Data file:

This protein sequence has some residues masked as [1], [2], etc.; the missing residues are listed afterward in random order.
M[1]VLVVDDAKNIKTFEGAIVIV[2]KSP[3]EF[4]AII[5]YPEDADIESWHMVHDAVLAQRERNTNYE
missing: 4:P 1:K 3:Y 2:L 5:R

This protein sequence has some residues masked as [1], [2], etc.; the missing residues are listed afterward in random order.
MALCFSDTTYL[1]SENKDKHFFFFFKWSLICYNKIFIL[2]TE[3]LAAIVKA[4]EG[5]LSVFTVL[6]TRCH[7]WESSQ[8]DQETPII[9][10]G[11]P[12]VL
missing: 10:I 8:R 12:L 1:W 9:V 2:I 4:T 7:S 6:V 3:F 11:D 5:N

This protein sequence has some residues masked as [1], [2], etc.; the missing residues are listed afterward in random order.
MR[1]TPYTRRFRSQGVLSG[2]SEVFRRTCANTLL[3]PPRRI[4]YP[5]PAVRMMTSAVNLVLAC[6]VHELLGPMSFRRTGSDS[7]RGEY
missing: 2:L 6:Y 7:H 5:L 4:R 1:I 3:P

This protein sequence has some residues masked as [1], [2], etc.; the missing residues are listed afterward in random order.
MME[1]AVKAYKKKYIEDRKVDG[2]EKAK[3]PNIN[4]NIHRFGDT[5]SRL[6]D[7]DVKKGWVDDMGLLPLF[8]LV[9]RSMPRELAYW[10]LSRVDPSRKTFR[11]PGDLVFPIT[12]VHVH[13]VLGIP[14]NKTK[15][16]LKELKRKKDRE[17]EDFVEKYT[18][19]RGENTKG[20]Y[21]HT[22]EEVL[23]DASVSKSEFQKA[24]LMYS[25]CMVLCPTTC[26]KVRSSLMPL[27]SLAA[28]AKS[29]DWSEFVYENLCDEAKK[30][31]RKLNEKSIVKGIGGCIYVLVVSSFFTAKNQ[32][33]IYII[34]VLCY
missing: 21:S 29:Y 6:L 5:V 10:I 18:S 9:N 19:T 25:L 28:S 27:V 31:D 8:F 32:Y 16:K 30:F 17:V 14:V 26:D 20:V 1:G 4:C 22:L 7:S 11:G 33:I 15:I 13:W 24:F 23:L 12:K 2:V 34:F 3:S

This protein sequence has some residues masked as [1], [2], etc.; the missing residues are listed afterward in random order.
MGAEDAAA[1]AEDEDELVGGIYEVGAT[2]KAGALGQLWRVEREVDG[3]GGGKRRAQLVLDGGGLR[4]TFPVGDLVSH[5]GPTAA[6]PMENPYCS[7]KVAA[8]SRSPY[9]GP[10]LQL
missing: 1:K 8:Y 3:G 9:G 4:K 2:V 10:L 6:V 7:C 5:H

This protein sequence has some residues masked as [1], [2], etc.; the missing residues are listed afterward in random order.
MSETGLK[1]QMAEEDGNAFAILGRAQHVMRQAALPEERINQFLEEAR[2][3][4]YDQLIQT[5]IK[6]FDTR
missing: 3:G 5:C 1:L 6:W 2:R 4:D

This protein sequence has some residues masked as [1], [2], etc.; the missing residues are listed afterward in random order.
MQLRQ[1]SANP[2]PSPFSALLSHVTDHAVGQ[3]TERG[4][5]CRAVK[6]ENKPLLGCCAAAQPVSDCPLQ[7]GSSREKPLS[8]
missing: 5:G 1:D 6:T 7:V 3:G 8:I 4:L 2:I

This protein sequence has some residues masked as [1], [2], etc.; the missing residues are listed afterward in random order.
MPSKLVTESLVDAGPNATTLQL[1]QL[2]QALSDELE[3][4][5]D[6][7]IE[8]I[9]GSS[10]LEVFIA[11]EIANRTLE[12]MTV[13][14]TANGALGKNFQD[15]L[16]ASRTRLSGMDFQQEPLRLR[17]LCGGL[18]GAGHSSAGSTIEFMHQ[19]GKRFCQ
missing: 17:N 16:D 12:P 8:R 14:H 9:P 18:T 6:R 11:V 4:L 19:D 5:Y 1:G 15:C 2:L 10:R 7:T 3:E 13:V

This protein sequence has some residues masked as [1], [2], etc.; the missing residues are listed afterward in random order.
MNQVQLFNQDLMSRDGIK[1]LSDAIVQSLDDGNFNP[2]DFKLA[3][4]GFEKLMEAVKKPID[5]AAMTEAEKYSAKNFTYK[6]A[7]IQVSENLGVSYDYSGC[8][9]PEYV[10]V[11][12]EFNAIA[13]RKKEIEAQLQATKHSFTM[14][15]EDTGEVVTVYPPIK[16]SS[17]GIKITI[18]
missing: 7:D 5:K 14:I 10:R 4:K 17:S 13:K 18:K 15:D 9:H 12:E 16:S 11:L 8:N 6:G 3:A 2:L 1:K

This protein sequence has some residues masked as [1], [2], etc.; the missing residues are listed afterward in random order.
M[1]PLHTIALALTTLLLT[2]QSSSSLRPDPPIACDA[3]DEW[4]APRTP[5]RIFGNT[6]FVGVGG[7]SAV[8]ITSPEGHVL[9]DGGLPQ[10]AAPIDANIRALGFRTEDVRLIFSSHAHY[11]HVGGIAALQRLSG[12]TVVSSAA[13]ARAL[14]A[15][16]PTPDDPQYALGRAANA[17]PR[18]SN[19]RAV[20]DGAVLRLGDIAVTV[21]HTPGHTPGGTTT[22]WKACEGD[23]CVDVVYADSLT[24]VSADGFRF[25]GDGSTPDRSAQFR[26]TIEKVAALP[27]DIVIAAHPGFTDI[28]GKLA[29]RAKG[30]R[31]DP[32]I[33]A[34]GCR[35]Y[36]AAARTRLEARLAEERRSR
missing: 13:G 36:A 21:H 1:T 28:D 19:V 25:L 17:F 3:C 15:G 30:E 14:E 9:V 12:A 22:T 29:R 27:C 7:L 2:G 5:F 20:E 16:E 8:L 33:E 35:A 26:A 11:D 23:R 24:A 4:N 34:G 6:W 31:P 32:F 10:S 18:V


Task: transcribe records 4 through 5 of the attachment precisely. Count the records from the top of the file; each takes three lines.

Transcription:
This protein sequence has some residues masked as [1], [2], etc.; the missing residues are listed afterward in random order.
MME[1]AVKAYKKKYIEDRKVDG[2]EKAK[3]PNIN[4]NIHRFGDT[5]SRL[6]D[7]DVKKGWVDDMGLLPLF[8]LV[9]RSMPRELAYW[10]LSRVDPSRKTFR[11]PGDLVFPIT[12]VHVH[13]VLGIP[14]NKTK[15][16]LKELKRKKDRE[17]EDFVEKYT[18][19]RGENTKG[20]Y[21]HT[22]EEVL[23]DASVSKSEFQKA[24]LMYS[25]CMVLCPTTC[26]KVRSSLMPL[27]SLAA[28]AKS[29]DWSEFVYENLCDEAKK[30][31]RKLNEKSIVKGIGGCIYVLVVSSFFTAKNQ[32][33]IYII[34]VLCY
missing: 21:S 29:Y 6:L 5:V 10:I 18:S 9:N 19:T 25:L 28:S 27:V 31:D 8:F 32:Y 16:K 30:F 17:V 14:V 26:D 20:V 1:G 4:C 22:L 7:S 11:G 33:I 15:I 13:W 24:F 23:L 12:K 2:V 34:F 3:S

This protein sequence has some residues masked as [1], [2], etc.; the missing residues are listed afterward in random order.
MGAEDAAA[1]AEDEDELVGGIYEVGAT[2]KAGALGQLWRVEREVDG[3]GGGKRRAQLVLDGGGLR[4]TFPVGDLVSH[5]GPTAA[6]PMENPYCS[7]KVAA[8]SRSPY[9]GP[10]LQL
missing: 1:K 8:Y 3:G 9:G 4:K 2:V 10:L 6:V 7:C 5:H